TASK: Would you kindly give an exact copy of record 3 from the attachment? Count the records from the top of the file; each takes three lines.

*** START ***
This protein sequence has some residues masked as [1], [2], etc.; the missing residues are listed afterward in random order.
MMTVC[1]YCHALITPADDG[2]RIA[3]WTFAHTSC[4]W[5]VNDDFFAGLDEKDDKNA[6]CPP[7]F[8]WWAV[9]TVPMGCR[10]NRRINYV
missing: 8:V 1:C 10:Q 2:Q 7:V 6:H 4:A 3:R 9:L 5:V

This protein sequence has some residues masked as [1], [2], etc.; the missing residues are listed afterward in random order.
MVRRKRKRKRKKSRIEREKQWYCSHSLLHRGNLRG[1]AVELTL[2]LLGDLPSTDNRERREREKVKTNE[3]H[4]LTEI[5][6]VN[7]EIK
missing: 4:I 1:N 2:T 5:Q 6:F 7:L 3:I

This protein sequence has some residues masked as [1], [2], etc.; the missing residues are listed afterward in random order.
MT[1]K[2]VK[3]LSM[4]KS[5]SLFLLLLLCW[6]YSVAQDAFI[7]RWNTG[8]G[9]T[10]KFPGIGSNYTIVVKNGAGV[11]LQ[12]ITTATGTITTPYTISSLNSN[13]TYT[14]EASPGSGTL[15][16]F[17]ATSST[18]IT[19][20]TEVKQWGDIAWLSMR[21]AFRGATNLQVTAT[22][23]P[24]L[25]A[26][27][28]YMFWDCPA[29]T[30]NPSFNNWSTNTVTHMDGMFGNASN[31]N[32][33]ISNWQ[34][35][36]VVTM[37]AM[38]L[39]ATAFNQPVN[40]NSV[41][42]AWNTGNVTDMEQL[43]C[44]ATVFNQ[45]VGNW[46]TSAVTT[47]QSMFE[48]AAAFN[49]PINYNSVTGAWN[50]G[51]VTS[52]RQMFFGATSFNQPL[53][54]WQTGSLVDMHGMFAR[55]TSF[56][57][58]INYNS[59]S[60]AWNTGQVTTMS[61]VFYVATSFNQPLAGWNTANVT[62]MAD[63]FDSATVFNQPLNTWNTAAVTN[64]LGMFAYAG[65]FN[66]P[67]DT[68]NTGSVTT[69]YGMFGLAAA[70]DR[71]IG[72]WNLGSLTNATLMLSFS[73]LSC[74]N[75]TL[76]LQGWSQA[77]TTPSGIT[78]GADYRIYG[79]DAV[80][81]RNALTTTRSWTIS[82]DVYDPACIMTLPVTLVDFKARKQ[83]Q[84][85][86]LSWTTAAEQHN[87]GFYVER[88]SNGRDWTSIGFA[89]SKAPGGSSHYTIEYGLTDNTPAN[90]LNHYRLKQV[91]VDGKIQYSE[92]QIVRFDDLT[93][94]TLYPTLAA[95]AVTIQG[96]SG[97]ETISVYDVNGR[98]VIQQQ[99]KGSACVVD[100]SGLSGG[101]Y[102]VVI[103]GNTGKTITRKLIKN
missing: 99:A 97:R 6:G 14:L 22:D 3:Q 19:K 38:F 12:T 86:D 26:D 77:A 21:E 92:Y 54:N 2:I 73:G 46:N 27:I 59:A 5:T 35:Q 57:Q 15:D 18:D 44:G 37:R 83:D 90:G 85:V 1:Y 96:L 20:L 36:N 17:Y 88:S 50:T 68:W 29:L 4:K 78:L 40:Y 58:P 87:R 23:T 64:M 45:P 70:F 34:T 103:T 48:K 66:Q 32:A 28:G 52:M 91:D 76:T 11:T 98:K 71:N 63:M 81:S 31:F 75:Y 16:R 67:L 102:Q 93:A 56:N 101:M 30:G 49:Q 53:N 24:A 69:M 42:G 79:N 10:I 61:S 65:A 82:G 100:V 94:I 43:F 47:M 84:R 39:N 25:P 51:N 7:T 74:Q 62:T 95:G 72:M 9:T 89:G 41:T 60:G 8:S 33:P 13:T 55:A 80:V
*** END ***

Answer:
This protein sequence has some residues masked as [1], [2], etc.; the missing residues are listed afterward in random order.
MT[1]K[2]VK[3]LSM[4]KS[5]SLFLLLLLCW[6]YSVAQDAFI[7]RWNTG[8]G[9]T[10]KFPGIGSNYTIVVKNGAGV[11]LQ[12]ITTATGTITTPYTISSLNSN[13]TYT[14]EASPGSGTL[15][16]F[17]ATSST[18]IT[19][20]TEVKQWGDIAWLSMR[21]AFRGATNLQVTAT[22][23]P[24]L[25]A[26][27][28]YMFWDCPA[29]T[30]NPSFNNWSTNTVTHMDGMFGNASN[31]N[32][33]ISNWQ[34][35][36]VVTM[37]AM[38]L[39]ATAFNQPVN[40]NSV[41][42]AWNTGNVTDMEQL[43]C[44]ATVFNQ[45]VGNW[46]TSAVTT[47]QSMFE[48]AAAFN[49]PINYNSVTGAWN[50]G[51]VTS[52]RQMFFGATSFNQPL[53][54]WQTGSLVDMHGMFAR[55]TSF[56][57][58]INYNS[59]S[60]AWNTGQVTTMS[61]VFYVATSFNQPLAGWNTANVT[62]MAD[63]FDSATVFNQPLNTWNTAAVTN[64]LGMFAYAG[65]FN[66]P[67]DT[68]NTGSVTT[69]YGMFGLAAA[70]DR[71]IG[72]WNLGSLTNATLMLSFS[73]LSC[74]N[75]TL[76]LQGWSQA[77]TTPSGIT[78]GADYRIYG[79]DAV[80][81]RNALTTTRSWTIS[82]DVYDPACIMTLPVTLVDFKARKQ[83]Q[84][85][86]LSWTTAAEQHN[87]GFYVER[88]SNGRDWTSIGFA[89]SKAPGGSSHYTIEYGLTDNTPAN[90]LNHYRLKQV[91]VDGKIQYSE[92]QIVRFDDLT[93][94]TLYPTLAA[95]AVTIQG[96]SG[97]ETISVYDVNGR[98]VIQQQ[99]KGSACVVD[100]SGLSGG[101]Y[102]VVI[103]GNTGKTITRKLIKN
missing: 99:A 97:R 6:G 14:L 22:D 3:Q 19:K 38:F 12:T 86:D 26:D 77:A 21:E 92:Y 54:N 2:I 73:G 46:N 27:I 59:A 5:T 35:Q 57:Q 15:D 18:D 44:G 37:R 83:D 90:G 85:V 1:Y 96:L 20:L 36:N 17:Y 88:S 50:T 68:W 29:L 4:K 78:L 40:Y 58:P 87:R 23:T 64:M 45:P 70:F 34:T 103:T 48:K 66:Q 32:A 28:G 52:M 91:D 76:T 11:T 98:K 71:N 63:M 81:S 31:F 75:Y 16:R 67:L 102:Q 93:A 56:N 101:M 30:G 49:Q 53:N 24:A 69:M 42:G 79:N 10:I 61:S 65:A 82:G 100:V 94:I 43:F 47:M 84:R 39:N 25:P 51:N 7:T 74:Q 62:T 95:G 72:M 9:T 89:G 41:T 60:G 8:S 33:P 13:T 55:A 80:V